A federal court yesterday ratified an agreement to block two provisions of a new Louisiana state ultrasound law. The Center for Reproductive Rights and six Louisiana abortion clinics filed a lawsuit challenging the law earlier this month. The agreement is between the Center for Reproductive Rights (CRR) and the Louisiana state Department of Health and Hospitals.
The first blocked provision required all women who are seeking an abortion to view a photograph of an ultrasound image prior to the procedure, without exceptions for women who are victims of rape or incest. The CRR had argued that the ultrasound requirement was "unconstitutionally vague" because it did not define whether a doctor must require the patient to view the ultrasound or to accept printed copies, according to the Independent Weekly. In the agreement, the Department of Health and Hospitals said that the woman does not have to see the photograph, but that the new law requires the photograph be offered to the woman, according to theAssociated Press.
The second blocked provision required doctors to provide patients with a list of locations where they can get free ultrasounds. The agreement declares this part of the law "unenforceable" because the state has not yet compiled or distributed this list to the clinics.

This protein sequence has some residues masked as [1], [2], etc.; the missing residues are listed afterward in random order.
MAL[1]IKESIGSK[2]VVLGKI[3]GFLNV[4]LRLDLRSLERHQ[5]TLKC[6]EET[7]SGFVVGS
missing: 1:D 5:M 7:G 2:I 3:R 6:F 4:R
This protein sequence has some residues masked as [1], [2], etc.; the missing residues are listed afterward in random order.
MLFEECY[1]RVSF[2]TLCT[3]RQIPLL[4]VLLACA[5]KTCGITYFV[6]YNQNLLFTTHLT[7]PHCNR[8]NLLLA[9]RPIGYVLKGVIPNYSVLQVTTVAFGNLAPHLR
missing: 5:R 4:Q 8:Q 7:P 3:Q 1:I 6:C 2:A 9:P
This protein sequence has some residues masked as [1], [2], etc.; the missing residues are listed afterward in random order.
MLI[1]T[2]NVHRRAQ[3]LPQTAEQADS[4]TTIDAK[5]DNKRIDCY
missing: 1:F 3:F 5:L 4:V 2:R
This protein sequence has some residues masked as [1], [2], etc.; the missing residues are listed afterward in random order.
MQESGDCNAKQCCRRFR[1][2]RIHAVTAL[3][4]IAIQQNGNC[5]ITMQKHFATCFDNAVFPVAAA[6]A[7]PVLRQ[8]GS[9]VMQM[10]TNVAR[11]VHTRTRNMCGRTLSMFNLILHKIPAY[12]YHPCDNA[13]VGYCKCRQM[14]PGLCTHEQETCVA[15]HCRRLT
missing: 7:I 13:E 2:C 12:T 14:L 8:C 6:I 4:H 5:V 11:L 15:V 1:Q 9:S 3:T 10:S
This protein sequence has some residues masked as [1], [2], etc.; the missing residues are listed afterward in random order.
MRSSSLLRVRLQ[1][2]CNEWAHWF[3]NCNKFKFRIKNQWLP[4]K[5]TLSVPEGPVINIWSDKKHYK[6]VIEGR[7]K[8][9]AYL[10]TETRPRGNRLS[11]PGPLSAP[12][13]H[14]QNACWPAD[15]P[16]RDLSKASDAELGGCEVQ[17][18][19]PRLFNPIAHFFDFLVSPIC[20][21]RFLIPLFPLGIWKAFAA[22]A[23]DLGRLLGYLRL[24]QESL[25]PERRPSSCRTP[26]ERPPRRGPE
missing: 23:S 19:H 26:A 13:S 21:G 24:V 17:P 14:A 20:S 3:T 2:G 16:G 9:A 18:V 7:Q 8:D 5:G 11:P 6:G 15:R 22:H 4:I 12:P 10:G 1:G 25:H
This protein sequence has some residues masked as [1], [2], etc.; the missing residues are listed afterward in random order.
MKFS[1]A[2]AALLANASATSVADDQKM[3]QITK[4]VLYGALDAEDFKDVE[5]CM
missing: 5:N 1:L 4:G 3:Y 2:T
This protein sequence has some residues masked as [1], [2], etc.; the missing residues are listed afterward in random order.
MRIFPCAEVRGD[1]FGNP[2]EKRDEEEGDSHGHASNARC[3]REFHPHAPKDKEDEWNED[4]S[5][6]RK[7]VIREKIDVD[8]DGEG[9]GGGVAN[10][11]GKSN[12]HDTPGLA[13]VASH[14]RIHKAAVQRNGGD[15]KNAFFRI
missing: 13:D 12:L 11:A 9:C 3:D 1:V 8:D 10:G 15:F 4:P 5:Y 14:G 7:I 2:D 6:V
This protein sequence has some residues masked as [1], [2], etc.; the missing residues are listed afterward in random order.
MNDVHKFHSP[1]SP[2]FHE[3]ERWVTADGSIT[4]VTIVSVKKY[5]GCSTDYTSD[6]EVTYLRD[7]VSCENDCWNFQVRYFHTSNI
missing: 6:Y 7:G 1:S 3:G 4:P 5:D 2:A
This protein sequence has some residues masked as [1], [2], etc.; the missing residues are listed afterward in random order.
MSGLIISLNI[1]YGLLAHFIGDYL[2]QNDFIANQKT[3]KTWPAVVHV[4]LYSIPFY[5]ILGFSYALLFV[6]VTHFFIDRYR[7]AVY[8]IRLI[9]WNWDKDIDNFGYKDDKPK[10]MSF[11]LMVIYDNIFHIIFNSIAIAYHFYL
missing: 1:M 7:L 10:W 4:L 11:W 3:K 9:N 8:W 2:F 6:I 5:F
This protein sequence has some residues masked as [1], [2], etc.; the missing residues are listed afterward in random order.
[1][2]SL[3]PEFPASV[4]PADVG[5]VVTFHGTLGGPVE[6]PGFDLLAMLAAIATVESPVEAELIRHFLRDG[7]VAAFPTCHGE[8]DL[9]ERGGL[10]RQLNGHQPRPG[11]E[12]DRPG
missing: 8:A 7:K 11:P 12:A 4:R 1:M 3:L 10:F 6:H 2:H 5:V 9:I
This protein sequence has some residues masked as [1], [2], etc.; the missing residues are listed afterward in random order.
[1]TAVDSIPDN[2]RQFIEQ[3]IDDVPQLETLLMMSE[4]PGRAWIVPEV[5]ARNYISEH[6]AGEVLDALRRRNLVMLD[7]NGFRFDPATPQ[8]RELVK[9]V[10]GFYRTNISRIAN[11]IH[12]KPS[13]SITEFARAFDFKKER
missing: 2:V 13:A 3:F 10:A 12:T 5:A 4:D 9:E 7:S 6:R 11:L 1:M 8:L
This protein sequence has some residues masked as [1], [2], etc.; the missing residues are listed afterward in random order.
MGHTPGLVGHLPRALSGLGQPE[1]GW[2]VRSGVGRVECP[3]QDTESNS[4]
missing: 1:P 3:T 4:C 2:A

Part of the lawsuit is ongoing. The lawsuit challenges the provision that bans medical malpractice insurance coverage for doctors who provide elective abortions. The CRR argues that this provision denies abortion providers equal legal protection.
Stephanie Toti, staff attorney for the Center for Reproductive Rights, said in a press release that "we are very pleased with the agreement we reached with the state...Doctors need to be able to make decisions that are in the best interest of their patients, not in the best interest of politicians."
Media Resources: Feminist Daily Newswire 8/13/10; Independent Weekly 8/13/10; Associated Press 8/19/10; Center for Reproductive Rights Press Release 8/19/10
12/9/2013 Mixed Results for Afghanistan's Anti-Violence Against Women Law - The United Nations Assistance Mission in Afghanistan (UNAMA) and the Office of the UN High Commissioner for Human Rights (OHCHR) released their annual report on violence against women in Afghanistan yesterday, revealing mixed results of the country's Elimination of Violence against Women Law.
"A Way to Go: An Update on Implementation of the Law on the Elimination of Violence against Women in Afghanistan [PDF]," found that there was a 28 percent increase in reports of violence against women from 2012 to 2013 , but only 17 percent of those were prosecuted under EVAW - a small 2 percent increase from last year.
The law, which was issued by the executive decree of President Hamid Karzai in 2009, criminalizes 22 acts of violence against women and specifies punishment for perpetrators. . . .